DATA STORIES

Migration Flows in Horn of Africa and Yemen

2018 overview on migration flows observed across The Horn of Africa (Ethiopia, Somalia, and Djibouti) and Yemen.

Migration Flows in West & Central Africa

2018 overview on migration flows observed across West and Central Africa.

About

Migration.iom.int is an IOM online platform designed to enhance access to Displacement Tracking Matrix (DTM) migration flow information products, including a visualization of population flows. The DTM also has a second online platform, displacement.iom.int, designed to visualize internal displacement monitored through the DTM systems; this platform facilitates a better understanding of mobility trends within a country in assessed areas.

 

The DTM is a system designed to track and monitor displacement and population mobility, provide critical information to decision-makers and responders during crises, and contribute to better understandings of population flows. The DTM includes four standard components – each comprising various tools and methods – that can be applied, adapted and combined as relevant in a particular context. The standard components are: (i) mobility tracking; (ii) flow monitoring; (iii) registration and (iv) surveys. Data visualized on the flow.iom.int website is retrieved from flow monitoring exercises.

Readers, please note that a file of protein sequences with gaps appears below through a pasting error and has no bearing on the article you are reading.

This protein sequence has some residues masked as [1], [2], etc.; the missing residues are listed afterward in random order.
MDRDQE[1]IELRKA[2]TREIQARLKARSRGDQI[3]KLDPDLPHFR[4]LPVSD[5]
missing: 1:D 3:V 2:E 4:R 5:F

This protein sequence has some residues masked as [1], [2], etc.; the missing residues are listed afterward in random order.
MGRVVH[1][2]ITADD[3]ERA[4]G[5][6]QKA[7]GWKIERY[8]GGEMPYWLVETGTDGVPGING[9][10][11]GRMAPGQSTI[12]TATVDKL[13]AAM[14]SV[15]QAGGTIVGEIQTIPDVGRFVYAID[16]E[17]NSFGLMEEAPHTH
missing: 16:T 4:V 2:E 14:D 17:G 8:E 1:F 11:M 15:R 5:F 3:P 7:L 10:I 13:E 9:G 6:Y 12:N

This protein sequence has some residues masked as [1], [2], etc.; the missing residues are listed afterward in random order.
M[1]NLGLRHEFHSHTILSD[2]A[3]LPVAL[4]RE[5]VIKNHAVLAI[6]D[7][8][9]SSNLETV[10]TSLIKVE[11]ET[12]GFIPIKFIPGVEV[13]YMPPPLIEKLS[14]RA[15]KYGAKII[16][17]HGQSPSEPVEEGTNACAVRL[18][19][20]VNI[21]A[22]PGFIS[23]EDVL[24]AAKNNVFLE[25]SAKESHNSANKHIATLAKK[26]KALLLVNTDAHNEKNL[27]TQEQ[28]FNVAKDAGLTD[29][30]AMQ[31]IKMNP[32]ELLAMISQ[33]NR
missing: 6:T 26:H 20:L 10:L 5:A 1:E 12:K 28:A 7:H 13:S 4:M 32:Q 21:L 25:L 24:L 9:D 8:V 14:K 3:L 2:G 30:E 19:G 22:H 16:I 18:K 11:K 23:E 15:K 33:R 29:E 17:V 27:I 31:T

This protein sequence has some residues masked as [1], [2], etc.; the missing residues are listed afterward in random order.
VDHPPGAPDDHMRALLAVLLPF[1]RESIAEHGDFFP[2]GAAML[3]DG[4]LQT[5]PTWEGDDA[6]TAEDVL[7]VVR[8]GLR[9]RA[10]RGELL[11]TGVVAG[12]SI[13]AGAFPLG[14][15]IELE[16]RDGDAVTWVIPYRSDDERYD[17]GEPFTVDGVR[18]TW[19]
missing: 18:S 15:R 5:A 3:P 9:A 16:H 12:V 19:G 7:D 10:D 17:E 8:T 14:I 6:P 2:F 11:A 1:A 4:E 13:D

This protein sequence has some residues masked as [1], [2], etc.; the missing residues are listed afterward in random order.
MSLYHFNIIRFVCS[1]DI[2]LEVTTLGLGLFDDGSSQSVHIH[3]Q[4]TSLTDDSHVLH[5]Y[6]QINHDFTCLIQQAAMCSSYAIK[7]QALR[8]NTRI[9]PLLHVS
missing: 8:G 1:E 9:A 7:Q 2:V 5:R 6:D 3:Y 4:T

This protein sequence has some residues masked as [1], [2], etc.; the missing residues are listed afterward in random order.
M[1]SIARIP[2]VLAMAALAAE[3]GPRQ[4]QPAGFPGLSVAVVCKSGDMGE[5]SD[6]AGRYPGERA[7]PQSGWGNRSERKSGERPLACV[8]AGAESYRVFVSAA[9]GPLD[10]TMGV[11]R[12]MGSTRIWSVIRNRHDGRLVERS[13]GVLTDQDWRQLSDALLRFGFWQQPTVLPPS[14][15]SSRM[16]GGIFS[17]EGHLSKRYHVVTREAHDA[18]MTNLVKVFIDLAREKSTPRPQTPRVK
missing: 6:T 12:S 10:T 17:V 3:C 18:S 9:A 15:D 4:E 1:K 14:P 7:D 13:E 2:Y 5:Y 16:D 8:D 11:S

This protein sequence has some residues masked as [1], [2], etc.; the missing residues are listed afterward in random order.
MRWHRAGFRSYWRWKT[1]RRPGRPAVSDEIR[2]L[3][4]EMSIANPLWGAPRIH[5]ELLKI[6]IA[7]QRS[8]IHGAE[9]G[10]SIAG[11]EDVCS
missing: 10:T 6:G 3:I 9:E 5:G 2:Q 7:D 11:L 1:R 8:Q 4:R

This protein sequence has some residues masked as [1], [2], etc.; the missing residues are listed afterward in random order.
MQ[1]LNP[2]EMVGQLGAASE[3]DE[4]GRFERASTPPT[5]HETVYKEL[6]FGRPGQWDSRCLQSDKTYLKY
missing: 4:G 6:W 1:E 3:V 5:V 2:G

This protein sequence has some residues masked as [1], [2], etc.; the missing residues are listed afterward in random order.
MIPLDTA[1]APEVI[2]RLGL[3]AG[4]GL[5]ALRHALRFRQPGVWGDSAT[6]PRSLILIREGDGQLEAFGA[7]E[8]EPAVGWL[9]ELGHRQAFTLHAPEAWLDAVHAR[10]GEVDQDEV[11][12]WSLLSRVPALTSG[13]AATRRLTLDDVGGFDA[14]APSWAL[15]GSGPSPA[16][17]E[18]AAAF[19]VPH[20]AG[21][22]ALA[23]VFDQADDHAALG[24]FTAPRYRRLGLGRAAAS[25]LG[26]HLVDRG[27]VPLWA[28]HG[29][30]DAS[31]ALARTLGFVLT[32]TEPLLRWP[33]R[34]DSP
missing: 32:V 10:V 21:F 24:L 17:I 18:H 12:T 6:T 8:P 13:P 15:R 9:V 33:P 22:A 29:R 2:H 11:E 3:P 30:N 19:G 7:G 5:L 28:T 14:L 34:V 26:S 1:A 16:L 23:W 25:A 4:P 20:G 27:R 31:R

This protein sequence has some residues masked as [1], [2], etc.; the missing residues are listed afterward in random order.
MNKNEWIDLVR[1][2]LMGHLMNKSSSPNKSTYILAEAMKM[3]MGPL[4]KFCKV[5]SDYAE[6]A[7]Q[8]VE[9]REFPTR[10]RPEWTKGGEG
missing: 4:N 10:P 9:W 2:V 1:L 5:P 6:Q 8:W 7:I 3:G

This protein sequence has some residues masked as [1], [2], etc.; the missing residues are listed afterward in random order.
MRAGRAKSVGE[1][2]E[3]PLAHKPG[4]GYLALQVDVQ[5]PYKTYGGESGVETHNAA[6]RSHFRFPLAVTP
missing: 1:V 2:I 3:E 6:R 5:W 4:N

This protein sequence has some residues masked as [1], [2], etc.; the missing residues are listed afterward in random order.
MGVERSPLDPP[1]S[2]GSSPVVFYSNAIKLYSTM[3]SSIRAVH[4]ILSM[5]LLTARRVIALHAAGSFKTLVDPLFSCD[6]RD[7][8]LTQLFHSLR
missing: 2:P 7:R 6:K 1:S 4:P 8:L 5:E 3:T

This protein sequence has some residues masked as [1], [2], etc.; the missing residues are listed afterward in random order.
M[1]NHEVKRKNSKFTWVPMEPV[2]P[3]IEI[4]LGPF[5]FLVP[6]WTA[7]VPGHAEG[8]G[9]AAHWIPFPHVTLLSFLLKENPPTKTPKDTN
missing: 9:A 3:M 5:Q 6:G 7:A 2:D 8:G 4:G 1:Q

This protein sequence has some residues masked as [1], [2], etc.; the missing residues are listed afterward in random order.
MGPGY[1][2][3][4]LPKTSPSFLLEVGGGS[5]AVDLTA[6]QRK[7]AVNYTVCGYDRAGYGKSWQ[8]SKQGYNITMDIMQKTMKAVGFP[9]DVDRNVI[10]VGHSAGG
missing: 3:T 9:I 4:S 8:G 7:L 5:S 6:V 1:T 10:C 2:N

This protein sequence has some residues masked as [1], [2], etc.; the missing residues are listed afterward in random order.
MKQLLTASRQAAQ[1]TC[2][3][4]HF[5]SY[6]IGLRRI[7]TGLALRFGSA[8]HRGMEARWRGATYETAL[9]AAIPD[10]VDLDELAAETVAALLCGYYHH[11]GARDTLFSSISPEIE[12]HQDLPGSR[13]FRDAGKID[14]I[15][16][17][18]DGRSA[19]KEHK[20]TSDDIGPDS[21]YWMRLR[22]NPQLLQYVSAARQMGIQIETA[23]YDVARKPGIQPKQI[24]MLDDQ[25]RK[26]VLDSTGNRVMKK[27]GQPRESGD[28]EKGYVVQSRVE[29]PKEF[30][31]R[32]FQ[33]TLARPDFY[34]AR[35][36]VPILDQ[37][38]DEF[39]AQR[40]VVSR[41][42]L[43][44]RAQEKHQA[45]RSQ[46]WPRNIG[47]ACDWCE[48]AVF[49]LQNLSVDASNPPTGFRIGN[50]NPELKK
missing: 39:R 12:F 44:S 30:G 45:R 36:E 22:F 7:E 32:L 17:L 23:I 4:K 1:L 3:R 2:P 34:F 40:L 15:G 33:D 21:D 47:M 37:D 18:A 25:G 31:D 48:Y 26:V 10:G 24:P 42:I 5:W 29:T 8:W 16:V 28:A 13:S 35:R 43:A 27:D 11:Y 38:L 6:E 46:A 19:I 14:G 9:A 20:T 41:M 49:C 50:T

A Flow Monitoring exercise collects information on the volume and basic characteristics of populations transiting through selected locations - referred to as Flow Monitoring Points (FMPs) – during specific observation hours. Data collected includes previous transit point(s), next destination, intended destination (when possible) and means of transportation, as well as the number, sex and nationality of migrants passing through the Flow Monitoring Point. Data is collected overtime through periodic cycles.

Once baseline data is collected through Flow Monitoring exercises. When required and as needed, Flow Monitoring Surveys (FMS) are then implemented to collect multi-layer and multi-themed data on mobile populations. FMS collect data at the individual level and include, but are not limited to, information on basic socio-economic profiles, information regarding the journey (cost, routes, modes of transport, intermediaries) and some basic data on the intentions, expectations, and perceptions of the final destination that migrants have. The findings of these surveys are used in the overall analysis presented in the IOM Flow Monitoring reports.

Map disclaimer:  Base map from Google and country shapes from ESRI are for illustration purposes only. Names and boundaries do not imply official endorsement or acceptance by IOM.